I do not wish to jeer. The Devil’s Whore is the best historical drama in years. The acting is terrific – Andrea Riseborough’s performance as Angelica will surely make her a star – and Flannery’s script is gripping. Yet its portrayal of 17th-century radicalism is tendentious and anachronistic, for a reason that says much about the denials of our times.

Lilburne would not have talked about “levelling”. “Leveller” was an insult thrown at him by his Royalist and Parliamentarian enemies. He and his friends indignantly rejected the charge that “we would level all men’s estates, that we would have no distinction of orders and dignities among men” as a malicious slander. Meanwhile, modern researchers wonder how seriously the Levellers believed in universal male suffrage – the main demands were for an end to rotten boroughs and for an English republic, not one man, one vote. As for feminism, Lilburne would never have dreamed of advocating “the levelling of women”. Our notions of equality between the sexes were beyond the most radical minds of the 1640s.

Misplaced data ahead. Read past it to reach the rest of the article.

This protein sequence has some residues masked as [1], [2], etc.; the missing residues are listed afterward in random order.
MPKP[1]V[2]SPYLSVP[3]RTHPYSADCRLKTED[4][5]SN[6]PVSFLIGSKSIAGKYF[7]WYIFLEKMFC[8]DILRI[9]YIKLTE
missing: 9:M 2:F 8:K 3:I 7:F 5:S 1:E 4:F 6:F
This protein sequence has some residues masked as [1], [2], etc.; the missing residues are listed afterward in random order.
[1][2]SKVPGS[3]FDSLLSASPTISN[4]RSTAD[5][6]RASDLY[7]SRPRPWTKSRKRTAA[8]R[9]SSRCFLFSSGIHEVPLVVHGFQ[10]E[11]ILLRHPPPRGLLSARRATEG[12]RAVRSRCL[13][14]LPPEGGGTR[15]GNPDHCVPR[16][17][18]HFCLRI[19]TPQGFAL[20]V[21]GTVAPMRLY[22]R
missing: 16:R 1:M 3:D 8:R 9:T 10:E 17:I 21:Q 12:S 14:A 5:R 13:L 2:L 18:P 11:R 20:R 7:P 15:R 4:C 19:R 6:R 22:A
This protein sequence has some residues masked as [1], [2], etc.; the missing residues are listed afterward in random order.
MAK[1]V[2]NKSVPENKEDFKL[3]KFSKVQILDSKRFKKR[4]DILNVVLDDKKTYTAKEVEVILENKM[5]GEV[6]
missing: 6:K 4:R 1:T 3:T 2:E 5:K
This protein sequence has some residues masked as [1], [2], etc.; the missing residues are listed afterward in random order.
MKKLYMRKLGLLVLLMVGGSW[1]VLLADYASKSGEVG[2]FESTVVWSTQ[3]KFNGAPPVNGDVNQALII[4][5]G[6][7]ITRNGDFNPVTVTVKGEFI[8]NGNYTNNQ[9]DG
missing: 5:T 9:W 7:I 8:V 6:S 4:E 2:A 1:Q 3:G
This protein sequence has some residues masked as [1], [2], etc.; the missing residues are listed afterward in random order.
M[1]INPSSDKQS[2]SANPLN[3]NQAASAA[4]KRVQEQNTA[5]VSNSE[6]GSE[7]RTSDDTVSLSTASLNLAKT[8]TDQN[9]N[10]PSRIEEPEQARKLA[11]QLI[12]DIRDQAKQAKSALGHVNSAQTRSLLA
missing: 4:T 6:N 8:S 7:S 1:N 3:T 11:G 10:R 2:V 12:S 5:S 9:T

Historical fact should not bind the writers of historical fiction, of course. But Channel 4’s fiction is unintentionally fascinating because it relies on an interpretation of the Civil War that is at least 40 years out of date. From the late 19th century, the rise of the social democratic and socialist movements rescued the forgotten Levellers and the primitive communists of the Diggers movement from obscurity. As Blair Worden says in his Roundhead Reputations: The English Civil Wars and the Passions of Posterity, “once more the present saw its reflection in the past”.